Q Why, with grocery shelves stacked high with buns for burgers and brats, should anyone attempt to make their own rolls from scratch?
A Because serving fresh homemade buns elevates any cookout to a peak experience.
You know the range of buns out there: Some are fine. But others are cotton balls that fall apart with a sploosh of ketchup. Heartier buns refuse to embrace their fillings, while some "gourmet" buns have the appeal of lawn clippings. Unfortunately, you rarely know what you've bought until the meat is coming off the grill.
An ideal bun should have the presence to stand up to a juicy burger or to the fixings piled onto a grilled brat or hot dogs. Yet it should also have that essential squooshiness that enables you to get your jaws around it. When you make your own buns, you know what you've got.
Baking from scratch also gives you control over the sizes, from sliders to monster-size, from plump sausages to footlongs. You also control what you're eating. There's a reason that most bakery buns keep so well for so long: Dough conditioners and preservatives are good business, but unnecessary for the smart baker.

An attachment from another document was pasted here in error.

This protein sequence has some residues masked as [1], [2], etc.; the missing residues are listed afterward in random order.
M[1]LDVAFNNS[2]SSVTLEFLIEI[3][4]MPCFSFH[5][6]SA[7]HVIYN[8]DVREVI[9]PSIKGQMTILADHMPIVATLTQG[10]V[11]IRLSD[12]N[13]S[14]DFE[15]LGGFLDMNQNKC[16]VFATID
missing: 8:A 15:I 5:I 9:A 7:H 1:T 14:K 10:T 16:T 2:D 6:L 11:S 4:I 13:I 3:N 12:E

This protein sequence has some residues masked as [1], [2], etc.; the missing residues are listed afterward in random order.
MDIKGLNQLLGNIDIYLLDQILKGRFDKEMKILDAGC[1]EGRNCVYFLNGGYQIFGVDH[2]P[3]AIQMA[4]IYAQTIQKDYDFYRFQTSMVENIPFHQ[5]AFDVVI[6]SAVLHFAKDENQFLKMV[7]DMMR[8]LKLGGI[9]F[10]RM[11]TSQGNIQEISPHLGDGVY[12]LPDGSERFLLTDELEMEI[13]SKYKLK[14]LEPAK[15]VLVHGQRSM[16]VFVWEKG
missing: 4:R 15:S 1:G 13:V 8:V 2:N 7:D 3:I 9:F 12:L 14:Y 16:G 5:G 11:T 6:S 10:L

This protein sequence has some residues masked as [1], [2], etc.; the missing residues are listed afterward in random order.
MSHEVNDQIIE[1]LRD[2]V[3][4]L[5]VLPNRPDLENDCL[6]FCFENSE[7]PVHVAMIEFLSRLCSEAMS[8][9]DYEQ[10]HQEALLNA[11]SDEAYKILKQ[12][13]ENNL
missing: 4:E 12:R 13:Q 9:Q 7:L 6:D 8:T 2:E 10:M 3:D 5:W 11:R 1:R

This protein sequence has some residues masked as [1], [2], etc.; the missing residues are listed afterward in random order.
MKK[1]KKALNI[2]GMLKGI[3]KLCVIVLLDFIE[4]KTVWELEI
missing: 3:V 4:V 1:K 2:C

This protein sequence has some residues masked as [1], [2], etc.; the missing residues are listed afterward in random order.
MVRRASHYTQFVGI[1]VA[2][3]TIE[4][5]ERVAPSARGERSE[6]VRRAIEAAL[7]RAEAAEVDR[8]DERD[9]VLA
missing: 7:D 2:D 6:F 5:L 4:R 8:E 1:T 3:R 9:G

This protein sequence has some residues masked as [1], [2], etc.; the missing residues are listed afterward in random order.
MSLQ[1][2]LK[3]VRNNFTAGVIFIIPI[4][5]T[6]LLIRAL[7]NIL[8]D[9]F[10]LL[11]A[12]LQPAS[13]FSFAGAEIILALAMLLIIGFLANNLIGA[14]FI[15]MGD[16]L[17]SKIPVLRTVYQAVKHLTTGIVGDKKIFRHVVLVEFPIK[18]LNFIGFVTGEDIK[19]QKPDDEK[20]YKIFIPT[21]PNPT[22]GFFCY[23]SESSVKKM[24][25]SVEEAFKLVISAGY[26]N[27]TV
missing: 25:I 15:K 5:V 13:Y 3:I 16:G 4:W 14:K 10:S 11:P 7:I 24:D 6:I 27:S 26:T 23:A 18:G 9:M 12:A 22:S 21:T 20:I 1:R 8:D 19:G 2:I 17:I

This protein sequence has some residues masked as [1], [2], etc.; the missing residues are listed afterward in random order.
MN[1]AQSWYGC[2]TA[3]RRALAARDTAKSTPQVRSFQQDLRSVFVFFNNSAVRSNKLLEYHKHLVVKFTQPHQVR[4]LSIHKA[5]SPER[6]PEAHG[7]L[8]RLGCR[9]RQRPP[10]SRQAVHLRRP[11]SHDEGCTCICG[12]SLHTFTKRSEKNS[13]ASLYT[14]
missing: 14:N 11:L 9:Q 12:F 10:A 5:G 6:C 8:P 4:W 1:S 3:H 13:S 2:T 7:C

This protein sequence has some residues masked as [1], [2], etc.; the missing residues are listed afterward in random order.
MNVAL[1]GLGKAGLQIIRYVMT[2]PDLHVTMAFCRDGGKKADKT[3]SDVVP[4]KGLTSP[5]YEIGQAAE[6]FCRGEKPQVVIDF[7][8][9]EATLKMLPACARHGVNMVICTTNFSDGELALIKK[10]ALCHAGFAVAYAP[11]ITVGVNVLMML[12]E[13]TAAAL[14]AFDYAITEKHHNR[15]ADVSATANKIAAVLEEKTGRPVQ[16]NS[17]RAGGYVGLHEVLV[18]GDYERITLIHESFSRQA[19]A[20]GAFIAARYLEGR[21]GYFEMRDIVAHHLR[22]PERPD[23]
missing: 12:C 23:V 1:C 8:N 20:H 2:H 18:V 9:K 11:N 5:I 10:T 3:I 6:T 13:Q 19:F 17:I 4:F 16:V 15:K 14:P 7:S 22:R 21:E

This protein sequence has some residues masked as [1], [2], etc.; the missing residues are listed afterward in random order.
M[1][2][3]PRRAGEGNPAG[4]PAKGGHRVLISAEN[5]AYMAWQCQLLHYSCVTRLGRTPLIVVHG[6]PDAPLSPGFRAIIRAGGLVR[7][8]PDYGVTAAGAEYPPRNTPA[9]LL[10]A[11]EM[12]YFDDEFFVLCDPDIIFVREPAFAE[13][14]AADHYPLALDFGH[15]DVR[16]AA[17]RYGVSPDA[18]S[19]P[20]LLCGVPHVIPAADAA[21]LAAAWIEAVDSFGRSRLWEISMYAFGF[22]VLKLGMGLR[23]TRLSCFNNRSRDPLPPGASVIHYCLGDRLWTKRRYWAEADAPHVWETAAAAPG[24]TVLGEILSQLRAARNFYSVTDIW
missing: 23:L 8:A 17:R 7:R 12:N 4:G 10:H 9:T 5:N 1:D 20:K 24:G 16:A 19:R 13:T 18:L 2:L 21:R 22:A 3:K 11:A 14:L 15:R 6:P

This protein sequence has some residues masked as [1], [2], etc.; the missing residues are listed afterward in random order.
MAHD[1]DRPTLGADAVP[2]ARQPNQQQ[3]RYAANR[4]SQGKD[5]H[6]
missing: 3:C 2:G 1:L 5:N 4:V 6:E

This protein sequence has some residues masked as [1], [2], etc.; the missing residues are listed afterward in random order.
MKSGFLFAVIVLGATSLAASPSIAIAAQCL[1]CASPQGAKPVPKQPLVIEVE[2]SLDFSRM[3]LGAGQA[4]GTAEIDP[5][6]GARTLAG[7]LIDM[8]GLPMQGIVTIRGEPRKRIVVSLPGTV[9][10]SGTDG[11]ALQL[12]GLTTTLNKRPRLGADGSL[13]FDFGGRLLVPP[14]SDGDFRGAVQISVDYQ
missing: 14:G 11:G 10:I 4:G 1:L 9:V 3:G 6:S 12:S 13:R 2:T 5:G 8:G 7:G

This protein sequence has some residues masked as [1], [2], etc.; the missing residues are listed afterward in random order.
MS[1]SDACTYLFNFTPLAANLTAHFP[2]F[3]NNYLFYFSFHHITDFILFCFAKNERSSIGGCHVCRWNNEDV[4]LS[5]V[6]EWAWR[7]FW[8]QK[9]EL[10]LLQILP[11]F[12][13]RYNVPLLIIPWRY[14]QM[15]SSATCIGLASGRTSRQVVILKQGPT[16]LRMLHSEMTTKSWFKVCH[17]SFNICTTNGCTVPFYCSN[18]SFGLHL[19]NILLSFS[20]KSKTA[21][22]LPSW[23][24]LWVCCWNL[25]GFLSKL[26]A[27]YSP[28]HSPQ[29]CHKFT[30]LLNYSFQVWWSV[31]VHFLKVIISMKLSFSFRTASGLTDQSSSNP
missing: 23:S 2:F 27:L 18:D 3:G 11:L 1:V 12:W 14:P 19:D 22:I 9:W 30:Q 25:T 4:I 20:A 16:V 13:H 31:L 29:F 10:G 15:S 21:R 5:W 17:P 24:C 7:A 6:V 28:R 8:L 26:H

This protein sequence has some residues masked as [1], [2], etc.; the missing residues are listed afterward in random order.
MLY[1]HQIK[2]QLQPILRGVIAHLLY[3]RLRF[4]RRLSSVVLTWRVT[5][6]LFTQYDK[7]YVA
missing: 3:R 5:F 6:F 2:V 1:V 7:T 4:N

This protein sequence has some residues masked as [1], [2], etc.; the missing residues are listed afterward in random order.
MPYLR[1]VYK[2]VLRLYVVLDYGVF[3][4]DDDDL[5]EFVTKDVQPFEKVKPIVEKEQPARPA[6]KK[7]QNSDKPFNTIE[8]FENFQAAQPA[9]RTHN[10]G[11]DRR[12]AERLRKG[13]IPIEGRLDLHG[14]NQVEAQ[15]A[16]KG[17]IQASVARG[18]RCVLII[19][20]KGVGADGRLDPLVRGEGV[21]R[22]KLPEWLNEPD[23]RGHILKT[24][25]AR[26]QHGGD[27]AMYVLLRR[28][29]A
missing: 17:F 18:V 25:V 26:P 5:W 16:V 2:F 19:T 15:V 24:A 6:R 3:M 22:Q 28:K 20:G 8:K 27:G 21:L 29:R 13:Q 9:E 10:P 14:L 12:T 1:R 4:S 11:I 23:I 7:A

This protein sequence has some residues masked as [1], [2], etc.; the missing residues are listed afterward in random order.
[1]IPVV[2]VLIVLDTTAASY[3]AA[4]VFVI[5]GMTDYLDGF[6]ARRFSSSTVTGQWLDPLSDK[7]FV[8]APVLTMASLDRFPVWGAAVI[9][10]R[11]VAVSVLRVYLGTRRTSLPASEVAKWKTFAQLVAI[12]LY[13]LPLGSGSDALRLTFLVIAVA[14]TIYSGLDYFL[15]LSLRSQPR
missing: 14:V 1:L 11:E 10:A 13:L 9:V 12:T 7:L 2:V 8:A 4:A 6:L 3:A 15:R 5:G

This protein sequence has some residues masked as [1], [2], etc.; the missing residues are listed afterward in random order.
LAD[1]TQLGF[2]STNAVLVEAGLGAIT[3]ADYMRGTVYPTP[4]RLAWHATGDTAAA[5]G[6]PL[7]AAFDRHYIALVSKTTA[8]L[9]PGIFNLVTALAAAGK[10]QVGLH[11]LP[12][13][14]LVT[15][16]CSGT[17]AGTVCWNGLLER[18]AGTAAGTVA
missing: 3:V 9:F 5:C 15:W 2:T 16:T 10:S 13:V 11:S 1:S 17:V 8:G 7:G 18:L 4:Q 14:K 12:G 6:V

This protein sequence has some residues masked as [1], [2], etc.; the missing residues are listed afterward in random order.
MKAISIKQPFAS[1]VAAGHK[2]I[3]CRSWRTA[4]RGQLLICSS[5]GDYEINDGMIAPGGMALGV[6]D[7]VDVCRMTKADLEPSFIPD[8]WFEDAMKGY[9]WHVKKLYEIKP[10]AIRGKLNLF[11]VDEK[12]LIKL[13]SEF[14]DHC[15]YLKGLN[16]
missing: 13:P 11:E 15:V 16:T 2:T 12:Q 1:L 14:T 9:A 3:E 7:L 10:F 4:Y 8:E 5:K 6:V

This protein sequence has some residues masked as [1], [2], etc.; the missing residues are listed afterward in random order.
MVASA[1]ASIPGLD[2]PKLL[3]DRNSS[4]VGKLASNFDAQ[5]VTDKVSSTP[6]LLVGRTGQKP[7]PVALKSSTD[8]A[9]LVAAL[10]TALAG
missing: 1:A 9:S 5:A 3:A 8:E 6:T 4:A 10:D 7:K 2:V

Health concerns aside, a homemade bun also can be bolstered with sautéed onions or garlic, tweaked with wheat germ or flax, or embellished with sesame or poppy seeds.
But remember: A simple, honest bun is a beautiful thing. Our recipe incorporates a bit of whole wheat and uses olive oil instead of butter or shortening for tenderness. An optional egg wash adds color and shine. Nor should kitchen novices fear the yeast: Instant yeast is a minor miracle, foolproof and less messy (although you can use regular yeast, if that's what you have on hand).
From start to finish, homemade buns take about four hours, tops. Mix, knead, let rise, shape, let rise and bake. And, despite yeast breads' reputation as chaining you to the house, you can leave while the dough is rising. Really. In fact, if you want to mix the dough the night before, it refrigerates well; just take it out of the fridge an hour before you want to shape the buns.
So for your next cookout, make the often-overlooked buns a memorable part of your meal. And remember, the baker who masters buns can tackle any other bread with confidence.
Kim Ode • 612-673-7185